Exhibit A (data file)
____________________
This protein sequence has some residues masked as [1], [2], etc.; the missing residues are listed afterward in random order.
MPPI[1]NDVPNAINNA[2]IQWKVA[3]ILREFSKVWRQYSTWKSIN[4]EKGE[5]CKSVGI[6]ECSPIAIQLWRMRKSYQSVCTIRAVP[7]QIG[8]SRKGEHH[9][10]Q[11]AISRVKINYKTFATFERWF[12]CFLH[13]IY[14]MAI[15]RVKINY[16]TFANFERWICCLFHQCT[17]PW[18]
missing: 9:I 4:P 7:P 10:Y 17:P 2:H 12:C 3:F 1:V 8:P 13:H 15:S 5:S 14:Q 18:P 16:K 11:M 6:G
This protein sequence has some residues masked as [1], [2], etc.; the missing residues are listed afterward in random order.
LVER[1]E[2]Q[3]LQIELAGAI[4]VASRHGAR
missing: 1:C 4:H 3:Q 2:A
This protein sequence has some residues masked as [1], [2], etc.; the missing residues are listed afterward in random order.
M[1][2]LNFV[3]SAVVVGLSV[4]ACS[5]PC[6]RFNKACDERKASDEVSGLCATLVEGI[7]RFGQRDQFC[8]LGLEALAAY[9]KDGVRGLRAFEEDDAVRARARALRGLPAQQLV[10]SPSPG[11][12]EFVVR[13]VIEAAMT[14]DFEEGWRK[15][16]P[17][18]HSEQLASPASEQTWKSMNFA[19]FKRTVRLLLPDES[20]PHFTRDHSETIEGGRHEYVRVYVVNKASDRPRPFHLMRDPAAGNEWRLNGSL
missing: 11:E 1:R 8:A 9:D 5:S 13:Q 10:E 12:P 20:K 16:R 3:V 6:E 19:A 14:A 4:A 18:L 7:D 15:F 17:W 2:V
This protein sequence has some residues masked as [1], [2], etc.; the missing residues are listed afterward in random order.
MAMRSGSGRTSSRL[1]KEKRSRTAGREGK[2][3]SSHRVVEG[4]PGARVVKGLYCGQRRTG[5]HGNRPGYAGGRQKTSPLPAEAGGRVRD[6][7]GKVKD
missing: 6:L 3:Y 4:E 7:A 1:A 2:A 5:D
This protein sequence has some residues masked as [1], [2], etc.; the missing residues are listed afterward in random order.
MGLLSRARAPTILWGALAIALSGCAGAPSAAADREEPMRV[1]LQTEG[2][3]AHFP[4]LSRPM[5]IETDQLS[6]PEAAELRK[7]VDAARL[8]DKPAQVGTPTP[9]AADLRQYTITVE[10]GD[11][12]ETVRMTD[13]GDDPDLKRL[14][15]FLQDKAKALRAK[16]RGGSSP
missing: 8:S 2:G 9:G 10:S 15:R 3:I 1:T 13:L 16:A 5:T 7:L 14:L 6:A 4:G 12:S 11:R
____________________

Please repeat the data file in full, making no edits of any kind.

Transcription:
This protein sequence has some residues masked as [1], [2], etc.; the missing residues are listed afterward in random order.
MPPI[1]NDVPNAINNA[2]IQWKVA[3]ILREFSKVWRQYSTWKSIN[4]EKGE[5]CKSVGI[6]ECSPIAIQLWRMRKSYQSVCTIRAVP[7]QIG[8]SRKGEHH[9][10]Q[11]AISRVKINYKTFATFERWF[12]CFLH[13]IY[14]MAI[15]RVKINY[16]TFANFERWICCLFHQCT[17]PW[18]
missing: 9:I 4:P 7:P 10:Y 17:P 2:H 12:C 3:F 1:V 8:P 13:H 15:S 5:S 14:Q 18:P 16:K 11:M 6:G
This protein sequence has some residues masked as [1], [2], etc.; the missing residues are listed afterward in random order.
LVER[1]E[2]Q[3]LQIELAGAI[4]VASRHGAR
missing: 1:C 4:H 3:Q 2:A
This protein sequence has some residues masked as [1], [2], etc.; the missing residues are listed afterward in random order.
M[1][2]LNFV[3]SAVVVGLSV[4]ACS[5]PC[6]RFNKACDERKASDEVSGLCATLVEGI[7]RFGQRDQFC[8]LGLEALAAY[9]KDGVRGLRAFEEDDAVRARARALRGLPAQQLV[10]SPSPG[11][12]EFVVR[13]VIEAAMT[14]DFEEGWRK[15][16]P[17][18]HSEQLASPASEQTWKSMNFA[19]FKRTVRLLLPDES[20]PHFTRDHSETIEGGRHEYVRVYVVNKASDRPRPFHLMRDPAAGNEWRLNGSL
missing: 11:E 1:R 8:A 9:D 5:S 13:Q 10:E 12:P 20:K 16:R 3:V 6:E 19:A 14:A 4:A 18:L 7:D 15:F 17:W 2:V
This protein sequence has some residues masked as [1], [2], etc.; the missing residues are listed afterward in random order.
MAMRSGSGRTSSRL[1]KEKRSRTAGREGK[2][3]SSHRVVEG[4]PGARVVKGLYCGQRRTG[5]HGNRPGYAGGRQKTSPLPAEAGGRVRD[6][7]GKVKD
missing: 6:L 3:Y 4:E 7:A 1:A 2:A 5:D
This protein sequence has some residues masked as [1], [2], etc.; the missing residues are listed afterward in random order.
MGLLSRARAPTILWGALAIALSGCAGAPSAAADREEPMRV[1]LQTEG[2][3]AHFP[4]LSRPM[5]IETDQLS[6]PEAAELRK[7]VDAARL[8]DKPAQVGTPTP[9]AADLRQYTITVE[10]GD[11][12]ETVRMTD[13]GDDPDLKRL[14][15]FLQDKAKALRAK[16]RGGSSP
missing: 8:S 2:G 9:G 10:S 15:R 3:I 1:T 13:L 16:A 5:T 7:L 14:L 6:A 4:G 12:S 11:R